No Easy Way Out: The NFL’s Catch-22


It’s hard to believe that it’s been over a year since Colin Kapernick first took a seat (and shortly after a knee) during the national anthem played shortly before the start of NFL games to protest police brutality against minorities in the United States, igniting a controversy that has ebbed and flowed across one and a half seasons of arguably the most popular sport in America, two presidents of very different politics, and a presidential campaign among one of the most bitter in modern memory. Hundreds, if not thousands, of articles have been penned on the subject of kneeling during the anthem, Kapernick himself, the effectiveness of the protest he has sparked, and the effect such an action has had on the sport and, indeed, the nation. Though many media outlets have covered the situation from perspectives from Colin Kapernick himself to his fellow teammates who have taken his cause up as their own to disenfranchised and embittered fans from around the United States, the perspective of the National Football League’s owners, managers, and leadership has largely been derided as indecisive and adding fuel to the fire, especially considering that both sides of the debate have railed against the NFL itself for either not giving protesting players the boot or for not standing by their players’ statements.

Of course, it’s not fair to ladle out scorn on the NFL without recognizing the simple fact that the management and ownership never asked for this. You’d be hard pressed to find a multimillion-dollar enterprise with a massive audience throughout the United States that would have willingly accepted such a divisive issue of its own accord. It would be closer to the truth to say that the NFL was force-fed the issue when the players themselves, of their own accord, took a knee during the national anthem, sparking both support and outrage and effectively leaving the NFL without a way out. Choosing a side either way would bring a storm of fury down on the heads of the hapless NFL. Side with the players and risk losing the support of most of your base, or side with your base and risk losing most of your players? You lose either way. You can’t expect the majority of the NFL’s base to willingly accept what they consider an affront to the nation’s honor, but you can’t expect the League to infringe on what is technically protected under free speech. So how do you address the issue?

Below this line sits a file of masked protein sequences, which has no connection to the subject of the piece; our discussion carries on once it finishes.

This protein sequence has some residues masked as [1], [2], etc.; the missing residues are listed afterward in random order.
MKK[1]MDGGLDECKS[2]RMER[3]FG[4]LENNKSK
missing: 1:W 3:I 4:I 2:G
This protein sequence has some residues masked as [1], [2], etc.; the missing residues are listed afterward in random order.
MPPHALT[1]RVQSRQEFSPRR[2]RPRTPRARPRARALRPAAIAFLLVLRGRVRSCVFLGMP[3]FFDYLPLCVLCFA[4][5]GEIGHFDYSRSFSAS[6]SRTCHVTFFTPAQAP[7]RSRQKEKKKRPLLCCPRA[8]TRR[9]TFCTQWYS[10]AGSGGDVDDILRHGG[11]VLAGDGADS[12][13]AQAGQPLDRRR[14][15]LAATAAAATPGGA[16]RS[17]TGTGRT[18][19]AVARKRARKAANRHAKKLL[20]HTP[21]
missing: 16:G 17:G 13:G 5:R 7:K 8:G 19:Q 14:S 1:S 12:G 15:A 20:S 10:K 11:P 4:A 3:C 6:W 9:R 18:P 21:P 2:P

Understandably, the League has tried to find a way to placate both its players and its fans. Trying to take a middle ground is about the only option the NFL has left, but how they have gone about trying to achieve this has been as muddled as could possibly be. Again, the fact that the NFL wasn’t prepared for this should be taken into consideration, but still. The NFL’s management has gone from kneeling alongside its players in some cases to bowing to pressure and issuing a half-hearted decree to ‘end’ the protests that solved absolutely nothing and stirred up more controversy. Though the NFL has arranged a series of meetings between protesting players and the owners themselves, so far nothing truly game-changing has come from it. If the NFL wants to get back to football, it has to move quickly and effectively to find a middle ground and a viable solution for both sides, which have to be willing to sit down and talk. The NFL cannot go back, and it cannot dodge this issue. The only way out is to go forward.